reorient

verb

re·​ori·​ent (ˌ)rē-ˈȯr-ē-ˌent How to pronounce reorient (audio)
reoriented; reorienting

transitive verb

: to orient (someone or something) again or differently: such as
a
: to change the orientation or direction of (something or someone)
reorient the antenna
reoriented herself so she was facing north
b
: to reacquaint (someone, especially oneself) with a situation, environment, etc.
woke up and reoriented myself to my surroundings
… returning servicewomen and men struggling to reorient themselves to civilian life.Molly Callahan
c
: to change the goal or emphasis of (something or someone)
… I stumbled into motherhood and was bewildered at … the volte-face required to reorient myself, my values and my way of life …Madeleine Bunting
… lacks nearly every resource necessary to reorient its archaic industrial economy …David Remnick
The long-term potential of vast databases of genomic data to … reorient the debate on medical priorities …Larry Downes and Paul Nunes
also : to direct (something) toward the interests of a different group
reorienting its policy priorities to the working class. Franklin Foer
reorientation noun
plural reorientations
Many soldiers also find blogging a useful way to help deal with reorientation to civilian life … Brad Knickerbocker

Examples of reorient in a Sentence

Recent Examples on the Web The company expressed optimism when controllers succeeded in reorienting the craft so that its solar panels could recharge its battery. Eric Lagatta, USA TODAY, 9 Jan. 2024 The study authors suspect insects rely on the glow emanating from stars, planets and the moon to reorient themselves. Sarah Kuta, Smithsonian Magazine, 31 Jan. 2024 With a few minutes to spare, one of Astrobotic's engineers, John Shaffer, devised a solution to reorient the spacecraft to start recharging its battery. Stephen Clark, Ars Technica, 22 Jan. 2024 Yet China’s vast population-planning bureaucracy remains in place and could easily be reoriented toward attempts to coercively engineer the size of the country’s population upward. Chelsea Follett, National Review, 18 Jan. 2024 Paul outlines supportive suggestions to reorient our relationship to ambition and motherhood to make our goals work. Essence, 12 Jan. 2024 These efforts have revealed scientific models that reorient the incentives placed on researchers. Jordan Dworkin, STAT, 29 Sep. 2023 Here at the Walker Art Center, a weighty and ambitious exhibition reorients American audiences toward a generation of artists, writers and musicians for whom free expression was no plaything and no luxury. Jason Farago, New York Times, 11 Jan. 2024 Instead, the West could reorient aid around lower-cost munitions, construction supplies, and air defense systems while working to ramp up Ukraine’s defense industrial base. Emma Ashford, Foreign Affairs, 10 Jan. 2024 See More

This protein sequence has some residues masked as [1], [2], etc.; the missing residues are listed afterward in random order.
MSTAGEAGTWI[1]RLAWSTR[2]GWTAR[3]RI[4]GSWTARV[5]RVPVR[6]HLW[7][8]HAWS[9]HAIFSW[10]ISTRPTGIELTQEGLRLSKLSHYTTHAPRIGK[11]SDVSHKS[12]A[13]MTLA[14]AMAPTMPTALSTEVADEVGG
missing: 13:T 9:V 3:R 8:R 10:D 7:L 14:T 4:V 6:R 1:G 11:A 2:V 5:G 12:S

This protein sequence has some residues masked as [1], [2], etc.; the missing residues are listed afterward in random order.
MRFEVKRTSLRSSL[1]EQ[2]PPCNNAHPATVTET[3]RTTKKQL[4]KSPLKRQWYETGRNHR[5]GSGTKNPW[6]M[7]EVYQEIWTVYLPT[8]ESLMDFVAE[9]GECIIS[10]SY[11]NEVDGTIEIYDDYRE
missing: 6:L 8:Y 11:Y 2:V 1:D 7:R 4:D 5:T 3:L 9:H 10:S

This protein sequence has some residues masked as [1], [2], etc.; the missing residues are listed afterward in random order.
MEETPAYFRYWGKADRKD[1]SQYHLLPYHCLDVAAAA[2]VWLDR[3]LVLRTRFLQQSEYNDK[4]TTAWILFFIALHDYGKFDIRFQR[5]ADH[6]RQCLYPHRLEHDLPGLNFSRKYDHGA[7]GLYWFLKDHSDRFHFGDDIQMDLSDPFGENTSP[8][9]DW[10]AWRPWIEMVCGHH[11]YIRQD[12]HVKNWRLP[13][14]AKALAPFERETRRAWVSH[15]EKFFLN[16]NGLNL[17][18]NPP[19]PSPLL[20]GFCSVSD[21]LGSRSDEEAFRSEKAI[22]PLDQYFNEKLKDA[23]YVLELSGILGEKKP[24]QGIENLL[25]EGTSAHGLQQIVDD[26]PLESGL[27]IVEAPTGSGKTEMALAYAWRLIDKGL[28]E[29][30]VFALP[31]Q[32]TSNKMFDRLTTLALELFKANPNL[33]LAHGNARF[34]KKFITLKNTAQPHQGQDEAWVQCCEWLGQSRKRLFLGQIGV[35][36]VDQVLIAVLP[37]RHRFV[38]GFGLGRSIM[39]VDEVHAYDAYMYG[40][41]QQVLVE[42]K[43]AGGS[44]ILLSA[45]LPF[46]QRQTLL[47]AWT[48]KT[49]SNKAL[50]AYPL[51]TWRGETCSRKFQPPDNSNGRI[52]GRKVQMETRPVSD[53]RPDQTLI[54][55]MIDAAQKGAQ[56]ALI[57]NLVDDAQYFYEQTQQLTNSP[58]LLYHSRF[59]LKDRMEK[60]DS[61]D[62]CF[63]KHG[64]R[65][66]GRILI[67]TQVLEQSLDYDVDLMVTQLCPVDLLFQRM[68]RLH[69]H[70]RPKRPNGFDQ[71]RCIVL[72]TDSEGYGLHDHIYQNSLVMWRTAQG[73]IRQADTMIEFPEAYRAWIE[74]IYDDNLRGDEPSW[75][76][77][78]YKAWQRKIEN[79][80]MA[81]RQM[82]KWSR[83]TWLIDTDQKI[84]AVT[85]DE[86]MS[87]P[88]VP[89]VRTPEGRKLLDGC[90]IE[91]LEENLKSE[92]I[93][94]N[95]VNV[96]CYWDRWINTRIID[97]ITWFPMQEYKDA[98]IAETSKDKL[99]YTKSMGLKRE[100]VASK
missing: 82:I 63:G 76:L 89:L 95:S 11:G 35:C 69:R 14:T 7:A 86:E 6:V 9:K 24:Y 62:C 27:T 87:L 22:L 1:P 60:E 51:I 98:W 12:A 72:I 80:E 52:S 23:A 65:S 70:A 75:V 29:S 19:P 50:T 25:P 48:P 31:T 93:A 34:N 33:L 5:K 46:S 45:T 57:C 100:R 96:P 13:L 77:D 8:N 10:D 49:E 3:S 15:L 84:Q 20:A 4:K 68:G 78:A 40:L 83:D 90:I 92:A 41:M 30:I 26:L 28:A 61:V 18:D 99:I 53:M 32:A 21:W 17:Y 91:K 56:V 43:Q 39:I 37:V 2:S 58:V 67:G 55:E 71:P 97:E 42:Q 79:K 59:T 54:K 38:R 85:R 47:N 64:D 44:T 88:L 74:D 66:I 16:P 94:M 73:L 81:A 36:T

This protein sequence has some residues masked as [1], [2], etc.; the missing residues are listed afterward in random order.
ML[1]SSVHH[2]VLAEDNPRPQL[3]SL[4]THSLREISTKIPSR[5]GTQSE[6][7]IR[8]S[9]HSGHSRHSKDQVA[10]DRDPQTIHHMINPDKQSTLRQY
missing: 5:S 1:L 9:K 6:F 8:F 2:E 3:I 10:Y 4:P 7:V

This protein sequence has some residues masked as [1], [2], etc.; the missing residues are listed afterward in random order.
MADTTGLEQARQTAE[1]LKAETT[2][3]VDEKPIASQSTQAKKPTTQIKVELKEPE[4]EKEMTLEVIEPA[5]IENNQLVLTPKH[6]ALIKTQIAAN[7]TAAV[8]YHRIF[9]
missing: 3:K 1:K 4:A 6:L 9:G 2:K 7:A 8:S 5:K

These examples are programmatically compiled from various online sources to illustrate current usage of the word 'reorient.' Any opinions expressed in the examples do not represent those of Merriam-Webster or its editors. Send us feedback about these examples.

Word History

First Known Use

1877, in the meaning defined above

Time Traveler
The first known use of reorient was in 1877

Dictionary Entries Near reorient

Cite this Entry

“Reorient.” Merriam-Webster.com Dictionary, Merriam-Webster, https://www.merriam-webster.com/dictionary/reorient. Accessed 1 Mar. 2024.

Last Updated: - Updated example sentences
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